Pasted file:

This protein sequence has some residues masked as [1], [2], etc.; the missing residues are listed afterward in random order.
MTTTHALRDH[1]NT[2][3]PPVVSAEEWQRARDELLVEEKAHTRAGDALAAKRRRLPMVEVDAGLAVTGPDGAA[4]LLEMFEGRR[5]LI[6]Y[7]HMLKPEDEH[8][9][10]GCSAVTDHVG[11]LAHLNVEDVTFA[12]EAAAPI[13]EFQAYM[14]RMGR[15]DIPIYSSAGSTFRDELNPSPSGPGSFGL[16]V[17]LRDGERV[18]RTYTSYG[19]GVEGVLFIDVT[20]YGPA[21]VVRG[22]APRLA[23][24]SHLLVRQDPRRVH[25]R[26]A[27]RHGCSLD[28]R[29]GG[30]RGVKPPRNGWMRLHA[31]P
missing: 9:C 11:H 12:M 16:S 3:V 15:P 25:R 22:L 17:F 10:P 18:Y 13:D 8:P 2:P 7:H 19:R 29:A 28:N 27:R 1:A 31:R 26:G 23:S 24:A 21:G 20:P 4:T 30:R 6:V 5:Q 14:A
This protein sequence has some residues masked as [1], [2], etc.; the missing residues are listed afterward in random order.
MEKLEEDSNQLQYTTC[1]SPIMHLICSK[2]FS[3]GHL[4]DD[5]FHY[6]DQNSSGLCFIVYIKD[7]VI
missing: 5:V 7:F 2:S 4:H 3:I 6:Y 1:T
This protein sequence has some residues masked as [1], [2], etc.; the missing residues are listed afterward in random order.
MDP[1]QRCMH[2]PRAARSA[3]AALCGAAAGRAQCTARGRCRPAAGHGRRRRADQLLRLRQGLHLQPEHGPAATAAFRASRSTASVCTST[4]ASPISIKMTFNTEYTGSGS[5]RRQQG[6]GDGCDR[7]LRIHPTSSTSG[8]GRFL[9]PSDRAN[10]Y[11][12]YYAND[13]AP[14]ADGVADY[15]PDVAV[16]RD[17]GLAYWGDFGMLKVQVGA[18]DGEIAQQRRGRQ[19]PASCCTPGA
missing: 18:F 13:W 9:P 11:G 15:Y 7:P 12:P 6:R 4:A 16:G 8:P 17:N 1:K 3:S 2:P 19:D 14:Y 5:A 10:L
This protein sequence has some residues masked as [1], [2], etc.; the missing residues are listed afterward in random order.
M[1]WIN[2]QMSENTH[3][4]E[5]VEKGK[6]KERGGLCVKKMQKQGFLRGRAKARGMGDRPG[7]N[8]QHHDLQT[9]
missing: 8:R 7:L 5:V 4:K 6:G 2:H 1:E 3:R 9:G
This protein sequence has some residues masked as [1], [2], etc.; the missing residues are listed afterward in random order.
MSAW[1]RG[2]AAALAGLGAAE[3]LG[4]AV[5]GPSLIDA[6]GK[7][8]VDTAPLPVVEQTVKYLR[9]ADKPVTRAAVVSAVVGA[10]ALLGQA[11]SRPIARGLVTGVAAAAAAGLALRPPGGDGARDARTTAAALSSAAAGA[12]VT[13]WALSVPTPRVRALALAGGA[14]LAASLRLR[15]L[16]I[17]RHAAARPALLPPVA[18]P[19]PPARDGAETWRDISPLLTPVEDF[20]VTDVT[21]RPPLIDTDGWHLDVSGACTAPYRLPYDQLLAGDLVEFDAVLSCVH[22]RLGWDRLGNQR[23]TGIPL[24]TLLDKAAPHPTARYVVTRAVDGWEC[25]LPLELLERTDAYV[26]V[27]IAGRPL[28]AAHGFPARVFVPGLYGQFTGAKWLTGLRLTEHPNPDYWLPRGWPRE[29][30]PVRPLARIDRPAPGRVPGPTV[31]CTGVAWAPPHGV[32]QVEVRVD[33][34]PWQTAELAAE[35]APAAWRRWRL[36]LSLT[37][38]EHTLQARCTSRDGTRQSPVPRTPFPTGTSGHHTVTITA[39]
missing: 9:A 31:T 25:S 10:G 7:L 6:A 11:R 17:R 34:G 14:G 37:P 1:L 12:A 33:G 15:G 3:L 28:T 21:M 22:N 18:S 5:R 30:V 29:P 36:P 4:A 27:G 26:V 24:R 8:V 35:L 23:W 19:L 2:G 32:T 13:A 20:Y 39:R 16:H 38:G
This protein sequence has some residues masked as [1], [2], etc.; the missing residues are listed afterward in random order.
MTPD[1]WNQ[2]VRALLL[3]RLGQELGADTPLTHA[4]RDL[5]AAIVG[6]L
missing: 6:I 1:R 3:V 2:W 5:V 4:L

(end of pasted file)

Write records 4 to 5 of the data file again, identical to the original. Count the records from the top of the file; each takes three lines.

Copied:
This protein sequence has some residues masked as [1], [2], etc.; the missing residues are listed afterward in random order.
M[1]WIN[2]QMSENTH[3][4]E[5]VEKGK[6]KERGGLCVKKMQKQGFLRGRAKARGMGDRPG[7]N[8]QHHDLQT[9]
missing: 8:R 7:L 5:V 4:K 6:G 2:H 1:E 3:R 9:G
This protein sequence has some residues masked as [1], [2], etc.; the missing residues are listed afterward in random order.
MSAW[1]RG[2]AAALAGLGAAE[3]LG[4]AV[5]GPSLIDA[6]GK[7][8]VDTAPLPVVEQTVKYLR[9]ADKPVTRAAVVSAVVGA[10]ALLGQA[11]SRPIARGLVTGVAAAAAAGLALRPPGGDGARDARTTAAALSSAAAGA[12]VT[13]WALSVPTPRVRALALAGGA[14]LAASLRLR[15]L[16]I[17]RHAAARPALLPPVA[18]P[19]PPARDGAETWRDISPLLTPVEDF[20]VTDVT[21]RPPLIDTDGWHLDVSGACTAPYRLPYDQLLAGDLVEFDAVLSCVH[22]RLGWDRLGNQR[23]TGIPL[24]TLLDKAAPHPTARYVVTRAVDGWEC[25]LPLELLERTDAYV[26]V[27]IAGRPL[28]AAHGFPARVFVPGLYGQFTGAKWLTGLRLTEHPNPDYWLPRGWPRE[29][30]PVRPLARIDRPAPGRVPGPTV[31]CTGVAWAPPHGV[32]QVEVRVD[33][34]PWQTAELAAE[35]APAAWRRWRL[36]LSLT[37][38]EHTLQARCTSRDGTRQSPVPRTPFPTGTSGHHTVTITA[39]
missing: 9:A 31:T 25:S 10:G 7:L 6:A 11:R 17:R 34:G 14:G 37:P 1:L 12:A 33:G 15:G 3:L 28:T 21:M 22:N 18:S 5:R 30:V 29:P 36:P 4:A 27:G 26:V 24:R 8:V 35:L 23:W 19:L 2:G 32:T 13:A 20:Y 39:R 16:H 38:G